Cancer is the number one leading cause of death by disease among children under 19 in the United States.
About 1 in 285 children develop cancer before the age of 20.
Each day, approximately 47 children are diagnosed with cancer in the United States.
About 16 in 100 children lose their fight with cancer within 5 years of diagnosis.
Childhood cancer is not one disease – there are more than 12 major types of pediatric cancers and over 100 subtypes.
Today, we have only six drugs that were approved in the first instance for use in cancer treatment for children
Between the years of 2009 and 2019, nine of the 11 drugs used to treat acute lymphoblastic leukemia — which is the most common childhood cancer — were in and out of shortage.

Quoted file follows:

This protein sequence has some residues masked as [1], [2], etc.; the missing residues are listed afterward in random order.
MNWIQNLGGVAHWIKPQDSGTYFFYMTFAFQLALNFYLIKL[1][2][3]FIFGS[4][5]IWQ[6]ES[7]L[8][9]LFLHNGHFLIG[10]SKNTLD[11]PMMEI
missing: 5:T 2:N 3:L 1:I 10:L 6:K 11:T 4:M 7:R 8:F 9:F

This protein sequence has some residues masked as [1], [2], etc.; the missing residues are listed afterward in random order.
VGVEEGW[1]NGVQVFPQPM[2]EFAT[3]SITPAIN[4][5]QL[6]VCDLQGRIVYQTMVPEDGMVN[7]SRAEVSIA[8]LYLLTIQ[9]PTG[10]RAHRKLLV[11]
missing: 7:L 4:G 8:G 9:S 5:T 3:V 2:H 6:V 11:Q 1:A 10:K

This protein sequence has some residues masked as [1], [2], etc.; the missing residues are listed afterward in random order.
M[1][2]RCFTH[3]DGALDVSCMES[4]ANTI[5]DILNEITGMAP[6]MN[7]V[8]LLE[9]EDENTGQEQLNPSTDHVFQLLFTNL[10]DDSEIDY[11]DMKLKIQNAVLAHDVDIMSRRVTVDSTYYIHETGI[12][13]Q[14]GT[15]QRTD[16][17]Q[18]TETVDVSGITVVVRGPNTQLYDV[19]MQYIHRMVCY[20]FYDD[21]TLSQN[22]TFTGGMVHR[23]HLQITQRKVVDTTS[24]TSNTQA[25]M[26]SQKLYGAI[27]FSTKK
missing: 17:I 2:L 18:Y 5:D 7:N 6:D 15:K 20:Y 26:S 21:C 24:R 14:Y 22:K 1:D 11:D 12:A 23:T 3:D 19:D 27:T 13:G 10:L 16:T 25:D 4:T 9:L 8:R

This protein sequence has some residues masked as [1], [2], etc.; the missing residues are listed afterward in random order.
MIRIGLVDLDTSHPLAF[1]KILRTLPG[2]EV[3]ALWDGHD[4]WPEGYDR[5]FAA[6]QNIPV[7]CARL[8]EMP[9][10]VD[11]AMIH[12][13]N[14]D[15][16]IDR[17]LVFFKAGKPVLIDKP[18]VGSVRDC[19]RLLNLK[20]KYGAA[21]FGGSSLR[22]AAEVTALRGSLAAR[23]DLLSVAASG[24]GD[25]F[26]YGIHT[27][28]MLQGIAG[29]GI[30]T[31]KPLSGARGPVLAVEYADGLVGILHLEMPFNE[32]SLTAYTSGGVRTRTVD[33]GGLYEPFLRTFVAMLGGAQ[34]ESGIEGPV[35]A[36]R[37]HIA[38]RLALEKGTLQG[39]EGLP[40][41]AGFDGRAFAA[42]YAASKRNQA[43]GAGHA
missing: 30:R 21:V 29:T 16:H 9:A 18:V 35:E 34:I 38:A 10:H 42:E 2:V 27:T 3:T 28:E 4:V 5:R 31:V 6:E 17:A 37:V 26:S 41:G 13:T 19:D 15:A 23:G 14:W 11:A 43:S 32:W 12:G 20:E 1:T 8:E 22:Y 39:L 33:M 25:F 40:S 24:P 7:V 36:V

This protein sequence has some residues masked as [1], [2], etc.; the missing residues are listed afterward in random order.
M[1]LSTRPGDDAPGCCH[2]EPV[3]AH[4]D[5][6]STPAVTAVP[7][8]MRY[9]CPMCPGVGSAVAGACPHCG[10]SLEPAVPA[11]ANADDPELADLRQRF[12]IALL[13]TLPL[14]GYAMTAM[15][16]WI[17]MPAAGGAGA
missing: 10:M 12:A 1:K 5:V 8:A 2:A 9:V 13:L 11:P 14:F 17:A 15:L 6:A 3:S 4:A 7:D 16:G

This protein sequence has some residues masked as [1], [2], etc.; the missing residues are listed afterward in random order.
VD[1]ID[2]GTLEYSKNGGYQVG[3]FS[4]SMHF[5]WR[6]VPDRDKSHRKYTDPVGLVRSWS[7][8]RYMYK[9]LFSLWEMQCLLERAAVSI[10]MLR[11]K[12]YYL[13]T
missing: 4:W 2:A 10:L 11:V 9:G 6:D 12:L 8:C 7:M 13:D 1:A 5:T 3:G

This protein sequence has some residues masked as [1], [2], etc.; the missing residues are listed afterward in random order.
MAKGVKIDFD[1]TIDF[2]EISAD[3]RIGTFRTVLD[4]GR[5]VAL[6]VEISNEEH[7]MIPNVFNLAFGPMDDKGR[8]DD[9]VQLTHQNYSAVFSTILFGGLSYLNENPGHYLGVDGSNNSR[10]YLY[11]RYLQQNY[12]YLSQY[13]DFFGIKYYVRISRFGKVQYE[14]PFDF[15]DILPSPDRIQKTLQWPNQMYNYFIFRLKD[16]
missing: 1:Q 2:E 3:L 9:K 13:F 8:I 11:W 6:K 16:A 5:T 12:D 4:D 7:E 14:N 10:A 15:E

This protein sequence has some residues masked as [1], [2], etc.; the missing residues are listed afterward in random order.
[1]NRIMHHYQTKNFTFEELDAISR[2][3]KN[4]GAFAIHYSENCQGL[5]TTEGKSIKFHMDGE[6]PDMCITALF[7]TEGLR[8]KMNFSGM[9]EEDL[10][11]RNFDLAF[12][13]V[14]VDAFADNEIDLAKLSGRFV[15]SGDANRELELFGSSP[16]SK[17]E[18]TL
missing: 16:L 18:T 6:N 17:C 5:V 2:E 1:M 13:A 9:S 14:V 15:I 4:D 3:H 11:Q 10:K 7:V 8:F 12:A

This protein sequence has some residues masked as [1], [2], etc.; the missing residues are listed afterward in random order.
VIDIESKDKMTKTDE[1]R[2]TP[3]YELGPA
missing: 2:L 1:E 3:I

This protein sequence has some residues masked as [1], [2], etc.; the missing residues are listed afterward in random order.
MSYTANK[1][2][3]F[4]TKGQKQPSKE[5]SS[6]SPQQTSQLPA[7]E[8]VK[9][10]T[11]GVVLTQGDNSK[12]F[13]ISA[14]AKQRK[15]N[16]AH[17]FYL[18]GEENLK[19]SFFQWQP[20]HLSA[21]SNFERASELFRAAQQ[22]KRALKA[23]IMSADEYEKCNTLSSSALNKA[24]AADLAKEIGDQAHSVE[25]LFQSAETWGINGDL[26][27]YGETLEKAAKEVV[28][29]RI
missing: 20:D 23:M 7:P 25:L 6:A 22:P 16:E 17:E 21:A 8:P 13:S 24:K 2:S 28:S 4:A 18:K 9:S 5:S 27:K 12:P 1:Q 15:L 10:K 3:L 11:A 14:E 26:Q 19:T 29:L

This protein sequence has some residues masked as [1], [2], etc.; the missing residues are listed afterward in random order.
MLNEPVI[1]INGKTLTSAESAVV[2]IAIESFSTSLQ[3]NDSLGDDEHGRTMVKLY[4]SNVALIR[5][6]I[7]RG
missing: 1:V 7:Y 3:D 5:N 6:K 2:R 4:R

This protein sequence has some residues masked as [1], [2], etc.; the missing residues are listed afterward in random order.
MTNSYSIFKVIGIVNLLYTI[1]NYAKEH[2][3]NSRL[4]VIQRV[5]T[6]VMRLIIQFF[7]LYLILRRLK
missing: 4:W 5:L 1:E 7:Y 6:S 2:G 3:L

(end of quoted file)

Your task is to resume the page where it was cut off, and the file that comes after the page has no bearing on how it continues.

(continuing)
More than 95% of childhood cancer survivors have significant health related issues by the age 45.
Some of the unwanted side effects of cancer treatments cause more harm to children than they do to adults. This is because children’s bodies are still growing and developing, so cancer and its treatment are more likely to affect developing organs
Because of the advocacy and united efforts of our community, the NCI has nearly doubled their budget for pediatric cancer. Once 4%, (which started the #morethan4 movement) is now 8.78%, which is equivalent to 566 million dollars.